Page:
Remember the rule of 7? Retargeting can be used to remind new visitors why they were visiting your site in the first place and help ensure your brand stays top of mind while they research competitors and weigh up their options. The more personalized you can get, the better.
For example, if your user was browsing a page about a productivity feature, you could target them with a customer testimonial that speaks to saving time and streamlining workflows. In another instance, a user may be browsing a page that references goal tracking. In this case, your money would be best spent targeting them with an advertisement that speaks to your product’s ability to track progress and drive measurable results on company goals.
Convert users on a free trial
You got a new customer on a free trial — congratulations! Now it’s game time. Those free trial weeks are crucial and retargeting can play an important role in converting your new user to become a paying customer.
While your organic marketing efforts like email, pop-ups, and SMS should be used to help your user along their onboarding journey, your retargeted ads can act as the seller.
Using a platform like Ortto, you can add your free trial users to an audience segment and sync this audience with Facebook and Google ads. As they’re browsing, they’ll be targeted with customer testimonials, stats and facts, or messages about features that are only available to paying customers. You could also offer a discount on the first 6 months to try to nudge them over the finish line.
Once they become a paying customer, they are removed from the free trial ad audience, so they will no longer be shown ads regarding the offer. They could then be added to a new ‘customers under $X MRR’ audience, where they could be targeted with remarketing ads around new feature releases or referral campaigns.
Nurture newsletter subscribers who aren’t customers yet
For every $1 you spend on email marketing, you can expect an average return of $36. In other words, when a customer signs up for your newsletter, they are one step closer to buying from you.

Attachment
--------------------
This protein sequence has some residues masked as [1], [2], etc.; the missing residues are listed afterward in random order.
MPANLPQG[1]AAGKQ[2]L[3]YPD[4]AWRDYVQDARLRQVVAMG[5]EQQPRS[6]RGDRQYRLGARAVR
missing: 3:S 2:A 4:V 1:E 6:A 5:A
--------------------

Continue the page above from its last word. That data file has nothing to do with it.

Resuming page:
With Ortto’s Facebook and Google ads integrations, you can complement your emails by displaying ads to subscribers who aren’t yet customers. Think of it as a one-two punch for nurturing people towards their first purchase from you.
Let’s say you’re a SaaS company that gives workplaces a way to support their employee’s well-being. You’ve built a newsletter that customers and non-customers can subscribe to sharing content around stress management, work-life balance, desk-ercise, and healthy recipes.
In Ortto, you can use filters to create an audience segment of ‘newsletter leads’, and retarget them with an exclusive offer using Google and Facebook ads. In the example below, you’ll see how we’ve filtered a list to show subscribers, with no MRR, who have visited the website in the last 30 days. These filters give us a more qualified audience to work with, eliminating wastage.
Once users in this audience have MRR attached to them, they will be automatically removed from the ‘newsletter leads’ audience segment to ensure not a dollar is wasted.
Practice sequential retargeting for long or complex sales cycles
Sequential retargeting is kind of like the ad version of drip nurture emails—it shows a logical progression of different ads to the same person over time with the goal of staying top of mind until that person converts.
It’s a great strategy for a product that is complicated, comes at a higher price point, or simply has a longer sales cycle due to the nature of your customer’s business.
Here’s an example of how a sequential retargeting flow could work:
Ad #1 offers a time-sensitive promo code and runs for 2 days.
Ad #2 changes messaging to focus on a specific feature in your product
Ad #3 pushes an animated version of ad #2 in an attempt to capture attention with movement and reinforce benefits.
Ads #4 and #5 are shown simultaneously, one sharing a video customer testimonial and the other a carousel of 5-star G2 reviews
Ads #6 and beyond become dynamic, showing specific features that relate to content the user has been viewing on your website
On a smaller scale, sequential retargeting could look like this:
Ad #1 retargets a visitor who has been visiting your homepage with messaging about your top 3 most-used product features
Ad #2 shares a time-sensitive discount code
Ad #3 shares a customer testimonial
The important thing here is to tell a story along the way, sharing different proof points and benefits to convince the lead to become a paying customer.
Ad retargeting best practices
Before you start playing around with some of the strategies outlined above, keep these best practice guidelines in mind.
1. Set clear goals
Retargeting ads will bring people back to your website, but what’s more important is how they’ll contribute to your overall marketing priorities.